External Affairs

Amidst Talks to Resolve Ladakh Face-Off, India Says China 'Hindered' Routine Patrols

The statement by the MEA spokesperson on Thursday is the first public response from New Delhi which acknowledges that there is ongoing tension at the border.

New Delhi: After downplaying recent incidents at the border, the Ministry of External Affairs on Thursday said that Indian troops had not undertaken any activity across the border and it was China which had hindered India’s normal patrolling patterns.

The remarks by the MEA spokesperson came amidst reports about the continuing stand-off between India and Chinese troops at Ladakh, which are yet to be resolved despite multiple rounds of talks by local commanders and military hotlines.

In a statement released at the weekly briefing, MEA spokesperson Anurag Srivastava said that “any suggestion that Indian troops had undertaken activity across the LAC (Line of Actual Control) in the Western Sector or the Sikkim sector is not accurate”.

“Indian troops are fully familiar with the alignment of the Line of Actual Control in the India-China border areas and abide by it scrupulously,” he added.

While all Indian activities were on its side of the LAC, “in fact, it is the Chinese side that has recently undertaken activity hindering India’s normal patrolling patterns”.

Srivastava noted that Indian side has taken “a very responsible approach” towards border management, while remaining “deeply committed to ensuring India’s sovereignty and security”.

Indian troops have followed strictly the procedures laid down in various agreements and protocols to resolve any situation at the Line of Control. “Both sides remain engaged with each other to address any immediate issues,” said the MEA spokesperson.

Referring to the last Informal Summit, he stated that in accordance with the consensus reached in Chennai, the Indian side remains firmly committed to work for the common objective of maintenance of peace and tranquillity in border areas. “This is an essential prerequisite to the further development of Indian-China bilateral relations”.

The MEA spokesperson’s tone was markedly different from its response on May 14, when Srivastava had effectively implied that temporary face-offs were a regular feature due to the LAC’s unsettled nature.

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Those remarks had come after media reports emerged of two separate incidents of clashes between Indian and Chinese troops at Ladakh and Sikkim, which also resulted in injuries. The Indian army chief General M.M. Naravane had said that there had been “aggressive behaviour” by “both sides”.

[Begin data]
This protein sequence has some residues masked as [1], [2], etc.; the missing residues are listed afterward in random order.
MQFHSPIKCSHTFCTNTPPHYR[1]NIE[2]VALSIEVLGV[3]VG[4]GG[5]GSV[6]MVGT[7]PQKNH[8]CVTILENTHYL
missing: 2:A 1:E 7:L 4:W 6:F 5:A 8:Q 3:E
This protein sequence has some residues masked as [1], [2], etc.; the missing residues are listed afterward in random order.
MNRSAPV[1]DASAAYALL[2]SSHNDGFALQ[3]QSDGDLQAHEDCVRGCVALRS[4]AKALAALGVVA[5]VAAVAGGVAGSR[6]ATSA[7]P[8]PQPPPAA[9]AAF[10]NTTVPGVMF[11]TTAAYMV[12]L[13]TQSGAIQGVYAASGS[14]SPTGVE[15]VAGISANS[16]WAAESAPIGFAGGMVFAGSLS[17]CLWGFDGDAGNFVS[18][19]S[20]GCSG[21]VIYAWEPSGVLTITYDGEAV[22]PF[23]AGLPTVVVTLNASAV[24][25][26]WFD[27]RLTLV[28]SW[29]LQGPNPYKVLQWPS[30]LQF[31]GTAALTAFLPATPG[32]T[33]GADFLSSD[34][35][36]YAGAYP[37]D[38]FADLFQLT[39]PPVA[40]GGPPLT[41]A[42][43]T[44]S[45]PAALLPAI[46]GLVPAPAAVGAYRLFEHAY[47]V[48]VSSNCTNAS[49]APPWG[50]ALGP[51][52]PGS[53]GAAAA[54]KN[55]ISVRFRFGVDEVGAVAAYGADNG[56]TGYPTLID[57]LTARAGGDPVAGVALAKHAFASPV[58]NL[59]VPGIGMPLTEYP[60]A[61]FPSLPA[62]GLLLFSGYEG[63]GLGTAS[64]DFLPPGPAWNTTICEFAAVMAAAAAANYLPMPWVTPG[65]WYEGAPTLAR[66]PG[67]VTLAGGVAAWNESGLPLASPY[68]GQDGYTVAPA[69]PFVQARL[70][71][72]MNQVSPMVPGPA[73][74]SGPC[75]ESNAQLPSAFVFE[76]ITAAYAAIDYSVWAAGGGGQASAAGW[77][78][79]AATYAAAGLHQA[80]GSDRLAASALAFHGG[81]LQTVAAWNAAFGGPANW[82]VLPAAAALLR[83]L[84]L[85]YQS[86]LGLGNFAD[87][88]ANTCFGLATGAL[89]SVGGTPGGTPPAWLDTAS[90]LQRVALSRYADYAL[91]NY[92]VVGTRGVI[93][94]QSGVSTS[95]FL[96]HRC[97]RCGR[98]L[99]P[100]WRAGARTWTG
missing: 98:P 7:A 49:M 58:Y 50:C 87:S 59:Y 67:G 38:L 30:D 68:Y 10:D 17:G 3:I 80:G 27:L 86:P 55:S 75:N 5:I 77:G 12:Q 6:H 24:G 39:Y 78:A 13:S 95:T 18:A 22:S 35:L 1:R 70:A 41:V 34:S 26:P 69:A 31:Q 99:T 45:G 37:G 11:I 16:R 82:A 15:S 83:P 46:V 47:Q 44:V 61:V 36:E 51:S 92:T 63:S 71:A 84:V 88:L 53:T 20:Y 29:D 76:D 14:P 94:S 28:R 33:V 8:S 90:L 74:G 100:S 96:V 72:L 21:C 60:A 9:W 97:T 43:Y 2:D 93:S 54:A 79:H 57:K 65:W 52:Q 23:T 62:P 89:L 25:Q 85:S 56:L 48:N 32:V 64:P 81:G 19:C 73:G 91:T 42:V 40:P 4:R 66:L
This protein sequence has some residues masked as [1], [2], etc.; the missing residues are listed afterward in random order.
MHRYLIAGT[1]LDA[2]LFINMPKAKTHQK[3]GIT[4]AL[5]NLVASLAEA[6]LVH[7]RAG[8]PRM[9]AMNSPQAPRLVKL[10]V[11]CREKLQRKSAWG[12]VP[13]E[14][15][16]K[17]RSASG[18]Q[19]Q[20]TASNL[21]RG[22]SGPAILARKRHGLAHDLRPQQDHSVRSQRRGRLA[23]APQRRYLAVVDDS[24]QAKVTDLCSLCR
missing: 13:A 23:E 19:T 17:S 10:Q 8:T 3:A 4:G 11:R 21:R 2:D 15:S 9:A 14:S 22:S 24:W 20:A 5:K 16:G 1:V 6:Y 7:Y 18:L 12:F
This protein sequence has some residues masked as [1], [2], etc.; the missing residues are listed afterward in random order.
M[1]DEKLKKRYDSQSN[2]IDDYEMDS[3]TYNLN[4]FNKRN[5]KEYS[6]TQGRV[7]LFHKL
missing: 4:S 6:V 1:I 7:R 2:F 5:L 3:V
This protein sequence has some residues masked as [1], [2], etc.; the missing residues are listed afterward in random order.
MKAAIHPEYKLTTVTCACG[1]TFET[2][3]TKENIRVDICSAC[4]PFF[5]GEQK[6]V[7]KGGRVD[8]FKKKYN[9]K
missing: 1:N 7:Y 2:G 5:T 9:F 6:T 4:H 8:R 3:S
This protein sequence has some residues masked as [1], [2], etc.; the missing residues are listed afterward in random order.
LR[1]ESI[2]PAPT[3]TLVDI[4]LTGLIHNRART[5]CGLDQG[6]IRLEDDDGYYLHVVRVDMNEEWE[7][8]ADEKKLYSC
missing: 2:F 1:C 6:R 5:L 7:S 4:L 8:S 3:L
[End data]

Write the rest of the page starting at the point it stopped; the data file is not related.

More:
On Monday, the state-run Chinese tabloid Global Times ran an article citing military “sources” that China has given an effective response to India’s “illegal” construction in the Galwan valley in Ladakh.

The statement by the MEA spokesperson today is the first public response from New Delhi which acknowledges that there is ongoing tension at the border.

A day earlier, US assistant secretary of state for South and Central Asia, Alice G. Wells had said that “flare-ups” on the border were a “reminder that Chinese aggression is not always rhetorical. “Whether it is on the South China Sea, or along the border with India, we continue to see provocations and disturbing behaviour by China that poses questions about how China seeks to use its growing power,” she stated.

Lashing out at Wells, Chinese foreign ministry spokesperson Zhao Lijian said on Thursday that she was “talking nonsense”.

Zhao said that Chinese border troops were committed to “upholding China’s territorial and sovereignty security, responding resolutely to India’s trespassing and infringing activities, and maintaining peace and tranquillity in the China-India border areas”.

After accusing India of trespassing, the Chinese diplomat urged India to work with China “to adhere to the important consensus reached between the two leaders, abide by the agreements and treaties signed by the two sides, refrain from taking any unilateral actions that may complicate the situation, and make concrete efforts to ensure tranquillity in the border areas”.

He added that China and India are discussing “this via diplomatic channels”. “It has nothing to do with the US,” dismissed Zhao.

The Indian Express reported that two rounds of talks between local military commanders could not resolve the latest face-off, which began after Chinese boosted patrols and objected to Indian construction of a road.

The Chinese have reportedly, the newspaper said, pitched 70-80 tents and parked heavy vehicles and monitoring equipment not very far from the Indian side.

The Economic Times reported that Chinese troops have also taken up positions at the finger area on Pangong Tso lake and have brought in more boats for aggressive patrolling.

It reported that temporary structures at the finger area – where India and China have differing perception of the LAC – have been damaged.

At Galwan, ET said that the Chinese may be broadening the face-off position by rushing in additional troops this week.